Recently, we’ve heard a lot about chatbots and their use within the digital workplace and for internal communications. This was a recurrent theme at the recent IntraTeam conference in Copenhagen.
Many of us agree chatbots have many potential uses and their widespread deployment in the digital workplace is coming soon. So far, beyond the use of chatbots in Slack and of popular digital assistants like Siri and Alexa, there have been few examples cited of chatbots which are actively serving the needs of employees.
This post aims to bring a few of the examples of workplace chatbots that are around. Here are seven interesting examples which have emerged so far.
Overstock’s HR bot
There’s a clear case for chatbots to be able to carry out simple and repeatable work-based tasks, particularly in the HR space. Overstock is an online retailer that’s deployed an HR chatbot called Mila. Employees can let it know they are off sick (and they get a sympathetic message) and then it also messages their manager. Other simple HR tasks such as booking holiday and checking work rosters are also covered. I’m not sure whether a message from Mila would make me feel better, but it probably helps the HR department.
Intel’s virtual assistant Ivy
One of the earlier chatbot experiments was Ivy at Intel, an HR virtual assistant. Built in 2013 to answer questions about pay, benefits, stocks and related issues, the tool uses a “combination of natural language processing, artificial intelligence and optimized search” and has over 4,000 responses to different questions. A couple of years later Intel even advertised for a content editor to work on the project.
A few interesting points about Ivy – she has a human persona and image, metrics and feedback (via star ratings for the quality for the interactions) are used to make improvements and Intel emphasise the importance of artificial intelligence. Ivy learns and therefore improves.
Co-operative Bank’s virtual agent for contact centre staff
An even earlier chatbot or virtual agent is MIA (“My Interactive Adviser”) who was helping contact centre staff answer customer questions for the Co-operative Bank as far back as 2011. Staff can ask natural language queries about products, policies and services. MIA is represented by an illustration of a person. Early benefits were impressive with an estimated reduction in call times of 35 seconds and speeds of up to 65% faster responses to customer queries.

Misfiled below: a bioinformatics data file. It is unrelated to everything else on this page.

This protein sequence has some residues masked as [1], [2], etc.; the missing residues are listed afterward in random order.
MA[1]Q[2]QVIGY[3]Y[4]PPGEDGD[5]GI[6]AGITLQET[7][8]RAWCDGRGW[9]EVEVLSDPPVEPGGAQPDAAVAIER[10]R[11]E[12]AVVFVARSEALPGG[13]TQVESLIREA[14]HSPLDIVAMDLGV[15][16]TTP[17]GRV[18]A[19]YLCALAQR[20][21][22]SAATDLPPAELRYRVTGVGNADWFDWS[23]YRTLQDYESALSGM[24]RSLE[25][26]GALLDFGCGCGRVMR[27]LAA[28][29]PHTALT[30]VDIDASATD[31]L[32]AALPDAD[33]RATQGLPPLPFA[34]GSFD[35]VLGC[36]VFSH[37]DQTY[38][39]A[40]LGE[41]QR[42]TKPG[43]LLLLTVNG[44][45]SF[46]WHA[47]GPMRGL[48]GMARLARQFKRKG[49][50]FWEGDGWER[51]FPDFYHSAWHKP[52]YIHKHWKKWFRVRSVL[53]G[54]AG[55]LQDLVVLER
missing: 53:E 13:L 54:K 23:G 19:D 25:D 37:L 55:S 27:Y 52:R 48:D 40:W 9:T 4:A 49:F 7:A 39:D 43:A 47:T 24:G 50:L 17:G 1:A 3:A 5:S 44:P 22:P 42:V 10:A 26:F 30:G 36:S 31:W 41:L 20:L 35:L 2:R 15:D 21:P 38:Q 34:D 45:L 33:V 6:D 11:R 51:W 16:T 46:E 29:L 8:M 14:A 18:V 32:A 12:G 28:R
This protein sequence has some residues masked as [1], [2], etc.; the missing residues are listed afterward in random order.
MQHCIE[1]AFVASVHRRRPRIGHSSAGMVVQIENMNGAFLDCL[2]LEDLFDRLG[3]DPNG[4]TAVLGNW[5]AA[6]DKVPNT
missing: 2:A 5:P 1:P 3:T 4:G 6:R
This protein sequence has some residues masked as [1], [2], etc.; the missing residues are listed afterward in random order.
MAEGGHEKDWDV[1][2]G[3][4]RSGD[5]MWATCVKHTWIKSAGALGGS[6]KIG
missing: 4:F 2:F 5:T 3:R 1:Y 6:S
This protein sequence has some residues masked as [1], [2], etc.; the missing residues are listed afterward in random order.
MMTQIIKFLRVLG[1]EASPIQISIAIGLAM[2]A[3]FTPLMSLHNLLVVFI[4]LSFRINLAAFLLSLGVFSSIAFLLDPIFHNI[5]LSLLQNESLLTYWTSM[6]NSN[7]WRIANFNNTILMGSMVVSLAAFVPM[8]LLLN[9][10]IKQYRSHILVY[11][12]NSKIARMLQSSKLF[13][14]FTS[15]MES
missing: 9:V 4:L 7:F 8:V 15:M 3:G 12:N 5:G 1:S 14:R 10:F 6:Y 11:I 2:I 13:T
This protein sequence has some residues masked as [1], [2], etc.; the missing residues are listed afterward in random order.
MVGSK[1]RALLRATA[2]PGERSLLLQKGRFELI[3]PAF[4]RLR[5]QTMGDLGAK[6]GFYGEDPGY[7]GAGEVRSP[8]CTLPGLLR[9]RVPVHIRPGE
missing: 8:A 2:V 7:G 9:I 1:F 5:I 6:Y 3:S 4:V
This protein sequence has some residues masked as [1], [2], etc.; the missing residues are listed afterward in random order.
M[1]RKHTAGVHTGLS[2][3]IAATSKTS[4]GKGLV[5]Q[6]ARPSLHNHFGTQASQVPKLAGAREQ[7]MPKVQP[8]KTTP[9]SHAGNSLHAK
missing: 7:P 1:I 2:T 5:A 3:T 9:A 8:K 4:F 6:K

Prophets Agency’s chatbot-powered dashboard
Prophets Agency is a Belgian digital and brands agency. They’ve created an intriguing workplace dashboard that appears to have some chatbot functionality, although it could be just some cute messaging. It helps you book a seat and says happy birthday. Watch the video below to see it in action – hat tip to Ellen van Aken and her excellent collection of intranet launch and teaser videos.
Microsoft’s intranet chatbot
A chatbot which sits on top of the intranet and answers questions is an intriguing prospect. Bloomberg mentions that at Microsoft there’s a chatbot called ADBot which answers questions from the corporate directory, and the “company is also working on building a bot on top of its intranet so employees can ask a digital assistant simple questions, such as what’s for lunch at the cafe.” Sorry, the article doesn’t mention any more than that, but it was from May 2016 so this might something that’s now up and running.
Experimenting with chatbots at Publicis in Singapore
PubComms Singapore is a subsidiary of global agency Publicis Groupe. There’s a very detailed report (which is well-worth reading) on their experiments with two chatbot interfaces for HR policy information delivered to employees. One chatbot is delivered via a desktop and other via Facebook Messenger. In both cases employees were positive, rating its usefulness in improving the employee experience as 7.6 and 7.9 respectively. There are lots of other detailed insights in the report.
The beer fridge chatbot at Mando
This is a fun example of chatbots and gamification, but it also shows the potential impact and value. Mando are a UK-based digital agency which developed an app which unlocks their office fridge which is full of beer for end-of week drinks at 4pm on a Friday. However this only happens if everybody has submitted their timesheets for the week.
The app has been running since 2012 but in 2016 Mando added some chatbot and AI functionality to allow staff to interact with it. You can ask it questions, particularly about blockers (those who haven’t submitted the timesheets) via Slack or Facebook Messenger, and it also learns to refine responses. Future plans include facial and voice recognition. While this is fun, timesheet submission is very high and the chatbot has gained the agency both awards and publicity.
Chatbots are go!
I have a strong suspicion that more and more examples of successful chatbots deployed inside the digital workplace will be revealed over the coming months. There may also be examples out there which I’ve missed. Please do let me know of any you know in the comments below or by getting in touch. Eventually I may do an updated post with a new list.